At least 500 homes have gone up in smoke and tens of thousands have had to flee, but no deaths have so far been reported.
a miracle, according to Governor Jared Polis.
The damage is no less striking: in aerial images, entire streets are little more than piles of smoking ash. The fire, unlike previous fires, affected suburbs and not just rural areas.
Families had only a few minutes to put everything they could, their animals, their children, in the car and leaveJared Polis said at a press conference on Friday.
in the blink of an eye, he said.
Impressive flames tore the sky, fanned by strong winds, which blew up to 160 km / h Thursday. The fire was reportedly caused by power lines falling on arid soil.
The final number of houses destroyed is not yet known. Boulder County Sheriff Joe Pelle estimated it to be over 500 on Friday, saying he would not
not surprised if it was over 1000.
The fire is consumed
mosaic, sparing certain neighborhoods to devastate neighboring houses, he explained.
When you see the devastation, it’s amazing that you don’t have a list of 100 missing people, but you don’t have it, said the sheriff.
Neighborhoods reduced to ashes
In an appeal with Governor Polis, President Joe Biden promised that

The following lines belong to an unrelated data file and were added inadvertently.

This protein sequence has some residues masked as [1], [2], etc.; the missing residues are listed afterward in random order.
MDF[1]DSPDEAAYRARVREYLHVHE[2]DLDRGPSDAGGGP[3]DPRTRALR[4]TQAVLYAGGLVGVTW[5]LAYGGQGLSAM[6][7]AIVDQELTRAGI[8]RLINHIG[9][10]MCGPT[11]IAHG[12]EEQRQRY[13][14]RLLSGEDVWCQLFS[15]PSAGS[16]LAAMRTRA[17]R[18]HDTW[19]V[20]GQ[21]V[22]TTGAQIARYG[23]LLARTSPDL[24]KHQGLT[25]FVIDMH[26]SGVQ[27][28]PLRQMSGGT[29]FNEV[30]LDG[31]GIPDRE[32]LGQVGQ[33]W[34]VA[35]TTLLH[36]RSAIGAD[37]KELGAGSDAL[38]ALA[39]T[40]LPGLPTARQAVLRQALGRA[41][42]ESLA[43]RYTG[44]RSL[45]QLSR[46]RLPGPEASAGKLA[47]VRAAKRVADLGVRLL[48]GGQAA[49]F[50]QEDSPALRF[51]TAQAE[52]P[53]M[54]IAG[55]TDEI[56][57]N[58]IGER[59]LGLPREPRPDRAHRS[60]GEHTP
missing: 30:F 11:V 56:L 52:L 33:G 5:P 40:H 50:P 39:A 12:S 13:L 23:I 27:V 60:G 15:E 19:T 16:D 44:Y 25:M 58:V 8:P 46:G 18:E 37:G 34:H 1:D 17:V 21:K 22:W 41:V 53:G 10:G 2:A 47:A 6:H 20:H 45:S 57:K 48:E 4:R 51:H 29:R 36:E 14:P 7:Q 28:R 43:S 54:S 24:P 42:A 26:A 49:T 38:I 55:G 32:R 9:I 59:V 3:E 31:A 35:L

everything would be done to provide immediate assistance to affected people and populations.
On Friday, a layer of snow settled on the ashes of these devastating fires, in stark contrast to the furnace of the day before.
The US Meteorological Service (NWS) has placed part of this mountainous western state on winter storm alert, forecasting heavy rainfall in the coming days.
This snow goes
really help us, welcomed Joe Pelle, saying he no longer expected the fire to develop.
Part of the evacuation orders were lifted overnight by local authorities.
But places like Superior, with 13,000 inhabitants, are still off limits.
Patrick Kilbride, 72, a town resident, was at work when he was ordered to evacuate, but was only able to save his car and clothes.
Only ashes remain of the house he lived in for three decades, he told the Denver Post.
People living in Superior, along with the nearly 20,000 residents of Louisville, have been ordered to boil tap water or use bottles, with towns using untreated water to fight fires. .
Global warming involved?
Like much of the American West, Colorado, an already arid state, has struggled with exceptional drought for several years.
With global warming, the intensity and frequency of drought and heatwave episodes are likely to increase further, continuing to create ideal conditions for forest or bush fires. In recent years, the American West has experienced unprecedented fires, especially in California and Oregon.
For Daniel Swain, a meteorologist at UCLA, he is
hard to believe that these fires occur in December, a period usually not conducive to this type of event in the region.
But take a record-breaking heat and drought fall, only two inches of snow so far this season, and add a storm with extreme downward gusts, and the result is extremely dangerous, very fast moving fires., the researcher tweeted.
Beyond the fires, the United States has experienced other extreme events recently, with Storm Ida passing through New York and New Jersey in September and deadly tornadoes in Kentucky in December. For the latter, the link with global warming is still being studied.